Mark Zuckerberg’s Dublin visit, AIB’s loan sale, and the hidden charges in many apps
Business Today: the best news, analysis and comment from The Irish Times business desk
Mark Zuckerberg, the chief executive of Facebook, will visit Dublin today to meet with senior politicians, media and other stakeholders
Facebook chief executive Mark Zuckerberg makes a flying visit to Dublin today. Over the afternoon the founder of the social network giant is expected to meet with senior politicians, media and other stakeholders to discuss their concerns about data privacy and content. It is understood he will also meet IDA Ireland and pop over to the company’s new campus, the former AIB Bank Centre in Ballsbridge.
Bank of Ireland has set aside a £27 million (€31.5 million) provision for potential future losses on its UK credit card portfolio, which it has put up for sale, according to the recently filed annual report of the group’s UK division.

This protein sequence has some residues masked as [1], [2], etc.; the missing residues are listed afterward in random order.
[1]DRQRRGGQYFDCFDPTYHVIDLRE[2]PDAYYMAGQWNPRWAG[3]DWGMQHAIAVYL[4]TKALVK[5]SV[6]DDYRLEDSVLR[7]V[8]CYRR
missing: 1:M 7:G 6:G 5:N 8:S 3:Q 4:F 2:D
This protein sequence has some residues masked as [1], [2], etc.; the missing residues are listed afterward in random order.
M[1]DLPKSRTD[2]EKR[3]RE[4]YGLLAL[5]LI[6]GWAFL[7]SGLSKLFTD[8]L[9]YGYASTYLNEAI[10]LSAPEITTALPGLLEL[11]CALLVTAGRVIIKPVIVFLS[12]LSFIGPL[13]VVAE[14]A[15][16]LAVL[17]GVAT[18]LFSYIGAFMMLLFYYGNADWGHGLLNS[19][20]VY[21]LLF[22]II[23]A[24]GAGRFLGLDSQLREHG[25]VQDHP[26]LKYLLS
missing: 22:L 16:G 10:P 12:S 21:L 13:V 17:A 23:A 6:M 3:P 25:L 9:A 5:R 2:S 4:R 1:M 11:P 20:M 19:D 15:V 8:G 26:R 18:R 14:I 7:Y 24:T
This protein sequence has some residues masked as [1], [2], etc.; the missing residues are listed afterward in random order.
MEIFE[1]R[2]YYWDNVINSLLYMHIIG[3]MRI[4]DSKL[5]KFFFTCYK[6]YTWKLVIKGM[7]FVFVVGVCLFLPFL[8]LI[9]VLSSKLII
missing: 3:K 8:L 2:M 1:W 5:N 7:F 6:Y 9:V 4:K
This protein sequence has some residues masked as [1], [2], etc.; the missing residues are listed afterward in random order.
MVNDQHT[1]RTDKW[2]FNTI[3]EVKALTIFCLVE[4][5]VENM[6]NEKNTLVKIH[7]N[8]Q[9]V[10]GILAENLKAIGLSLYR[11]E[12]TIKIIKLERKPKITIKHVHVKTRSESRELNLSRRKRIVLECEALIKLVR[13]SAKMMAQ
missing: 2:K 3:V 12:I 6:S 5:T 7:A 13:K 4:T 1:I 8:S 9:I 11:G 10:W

Over at AIB, bosses are considering the sale of a final batch of problem loans later this year to allow it start releasing billions of euro of excess money on its balance sheet to shareholders, after it emerged on Monday that about 220 owner-occupier mortgages were included in its latest portfolio sale.
On the property front, housebuilder Cairn Homes is offering more than 280 apartments for sale to a single landlord buyer for €90 million. And investment company Hibernia Reit has made a tidy profit by selling 77 Sir John Rogerson’s Quay, which is fully let to International Workplace Group, for € 35.5 million. It bought the property in February last year for €28.7 million.
When it comes to household budgets, it’s the hidden charges that really hurt. From parking and tolls to parcel delivery and utilities, service providers have many hidden costs, as Fiona Reddan reveals in her personal finance feature this week.
Neil Woodford used to be described as Britain’s Warren Buffett. But lately investors have been deserting him and his value investing model. Prionsias O’Mahony assesses whether there is any value left in the strategy of buying cheaper stocks and steering clear of more fashionable ones.